By the Financial Times

Still in its infancy, 2011 is conjuring up memories of the start of 2008. Soaring crop prices have stoked fears of a food crisis and oil markets are bubbling.

In some parts of the world, inflationary pressure is building: once again, the commodity speculator is centre stage.

Prices for corn, soyabeans and wheat have in January returned to highs that only two years ago sparked food riots in more than 30 countries from Haiti to Bangladesh. Brent crude oil, the North Sea benchmark, hit $99 a barrel on Friday, its highest level for 27 months.

In America this week, regulators unveiled sweeping rules to keep big traders from wielding too much power over prices, amid fears that another food crisis could jeopardise global economic recovery. US senators warned of a "speculative bubble that threatens to drive up gas and food prices even further".

Many commodity prices are rising for good reasons. Physical demand is rising strongly, whether for petrol (Chinese car sales rose by a third last year) or for corn (the US ethanol industry will consume 40 per cent of the nation's crop this year).

But investors are stoking the commodities bull run with some big bets. Money flows into commodities have been huge. Barclays Capital estimates $60bn was injected into commodities in 2010. Some observers believe speculative trading has sent prices to excessively high levels, making a sharp recoil likely should the fragile economic optimism fade.

Figures from the Commodity Futures Trading Commission, the US regulator, reveal very bullish bets among money managers such as hedge funds.

In late December they owned a record net "long", or buying, position in crude oil futures and options on the New York Mercantile Exchange. In September the same types of traders held record net longs in corn.

As well as hedge funds analysing global economic trends, money managers include trend followers who use computer programs to ride market momentum and "high-frequency" traders who move in and out of positions in microseconds. Electronic traders helped send volumes last year in energy, metals and agricultural commodities at the CME, the largest US futures exchange, to a record.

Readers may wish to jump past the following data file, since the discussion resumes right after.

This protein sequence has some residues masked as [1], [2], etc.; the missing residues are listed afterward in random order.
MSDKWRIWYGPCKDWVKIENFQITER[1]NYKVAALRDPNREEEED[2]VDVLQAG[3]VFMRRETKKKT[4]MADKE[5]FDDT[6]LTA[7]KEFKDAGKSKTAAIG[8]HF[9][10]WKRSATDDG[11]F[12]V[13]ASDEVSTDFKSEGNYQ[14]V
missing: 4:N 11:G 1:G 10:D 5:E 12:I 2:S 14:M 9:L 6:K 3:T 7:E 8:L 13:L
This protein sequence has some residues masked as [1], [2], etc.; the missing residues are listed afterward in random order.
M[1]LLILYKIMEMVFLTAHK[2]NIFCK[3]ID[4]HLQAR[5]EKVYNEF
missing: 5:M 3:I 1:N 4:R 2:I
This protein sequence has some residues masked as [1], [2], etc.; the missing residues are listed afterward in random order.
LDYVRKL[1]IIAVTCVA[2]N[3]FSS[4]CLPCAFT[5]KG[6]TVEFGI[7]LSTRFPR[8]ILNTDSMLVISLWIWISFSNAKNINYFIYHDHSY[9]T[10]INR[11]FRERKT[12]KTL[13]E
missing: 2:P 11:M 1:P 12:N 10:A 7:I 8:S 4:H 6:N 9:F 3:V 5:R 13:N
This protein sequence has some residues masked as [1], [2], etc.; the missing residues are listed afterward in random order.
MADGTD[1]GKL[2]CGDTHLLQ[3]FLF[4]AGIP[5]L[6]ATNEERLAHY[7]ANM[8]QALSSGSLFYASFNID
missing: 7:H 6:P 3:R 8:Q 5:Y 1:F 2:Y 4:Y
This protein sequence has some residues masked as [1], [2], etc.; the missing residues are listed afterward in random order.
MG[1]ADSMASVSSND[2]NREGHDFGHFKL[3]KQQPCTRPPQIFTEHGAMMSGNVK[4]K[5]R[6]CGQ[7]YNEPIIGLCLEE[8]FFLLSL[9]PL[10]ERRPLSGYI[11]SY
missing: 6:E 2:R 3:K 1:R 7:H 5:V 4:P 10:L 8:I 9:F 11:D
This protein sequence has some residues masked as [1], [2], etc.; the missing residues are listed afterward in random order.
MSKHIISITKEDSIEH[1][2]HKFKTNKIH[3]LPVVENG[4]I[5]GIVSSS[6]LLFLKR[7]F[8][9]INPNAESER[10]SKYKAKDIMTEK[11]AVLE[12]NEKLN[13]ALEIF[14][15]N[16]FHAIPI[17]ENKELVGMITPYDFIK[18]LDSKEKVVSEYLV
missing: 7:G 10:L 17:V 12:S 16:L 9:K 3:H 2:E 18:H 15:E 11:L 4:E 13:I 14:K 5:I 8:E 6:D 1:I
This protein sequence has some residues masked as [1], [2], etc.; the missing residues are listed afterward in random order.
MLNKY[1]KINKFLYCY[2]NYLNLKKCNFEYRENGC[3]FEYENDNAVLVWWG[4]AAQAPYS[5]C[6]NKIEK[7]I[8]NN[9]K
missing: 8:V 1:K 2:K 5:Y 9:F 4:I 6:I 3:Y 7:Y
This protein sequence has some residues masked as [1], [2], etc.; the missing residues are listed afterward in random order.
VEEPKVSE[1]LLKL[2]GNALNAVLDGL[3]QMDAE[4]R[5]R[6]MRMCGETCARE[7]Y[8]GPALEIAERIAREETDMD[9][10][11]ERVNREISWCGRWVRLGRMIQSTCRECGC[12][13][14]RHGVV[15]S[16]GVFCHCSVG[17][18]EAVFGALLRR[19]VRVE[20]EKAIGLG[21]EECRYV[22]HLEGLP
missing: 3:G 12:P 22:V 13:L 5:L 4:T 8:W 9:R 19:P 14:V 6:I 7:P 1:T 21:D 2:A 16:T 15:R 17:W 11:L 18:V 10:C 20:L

Boris Shrayer, head of commodities marketing at Morgan Stanley, says: "Our business has changed. In the past there were more hedge fund participants who were fundamental or discretionary, going long or short commodities. Today there is an enormous amount of quant funds.

"Look at the correlations: copper goes up and two seconds later oil clicks up. The dollar falls, oil rallies. It's very clear there's an enormous amount of this correlation trading going on."

At the opposite end of the speculative spectrum are investors passively tracking baskets of commodities, such as the S&P GSCI or Dow Jones-UBS indices, and who trade once a month at most when they roll out of expiring futures contracts.

These investors, which include Calpers, the US's largest public pension fund, and other big institutions, are strictly buyers, often to hedge against inflation. As such, they have become targets of critics claiming they themselves push up prices.

"To me it's a bubble," says Amy Myers Jaffe of Rice University in Houston, who has studied the relationship between oil prices and speculation. "The question is: are we going to have an orderly unwind or a disorderly unwind?"

Hard evidence, though, of strong correlations between traders' positions and price movements is elusive.

In New York cotton trading managed money's bullish position has fallen by half since mid-September. Prices hit their highest level in exchange history in December. Money managers, moreover, were bearish on soyabeans as recently as July, just before a months-long rally. They quickly built a record net long position by November.

"The weight of evidence points to small marginal impacts at most on the average level of prices," says Scott Irwin, economist at the University of Illinois.

Stung by accusations it was blind to the activity of index investors, the CFTC in 2009 began publishing their overall positions. The data did not help the critics.

It showed indexers' net long position in US crude futures fell 11 per cent in the first six months of 2008, even as oil rose to $140 a barrel. Their cotton position was roughly unchanged in 2010, in spite of the surge to record prices. Even as wheat has jumped since July, the index net long position has declined.

Lawrence Eagles, head of oil research at JPMorgan, says: "When oil demand has risen by a massive 2.5m barrels a day in 2010 and supply is still being held off the market, it's very difficult to create a case that speculators are pushing oil prices higher." Oscar Bleetstein, of Credit Suisse, says: "There was a huge bubble and it collapsed. People got out and then scrambled to get back in. Now it seems like it's more back on track."

The CFTC wants to limit big speculators' holdings. Yet even some of its members doubt its proposals would affect prices.

Alberto Weisser, chief executive of Bunge, one of the world's biggest agricultural traders, is dismissive. "We don't feel we have too many speculators, and the speculators we have we don't like to call speculators. We really need people who like to be long because we need to sell our hedges."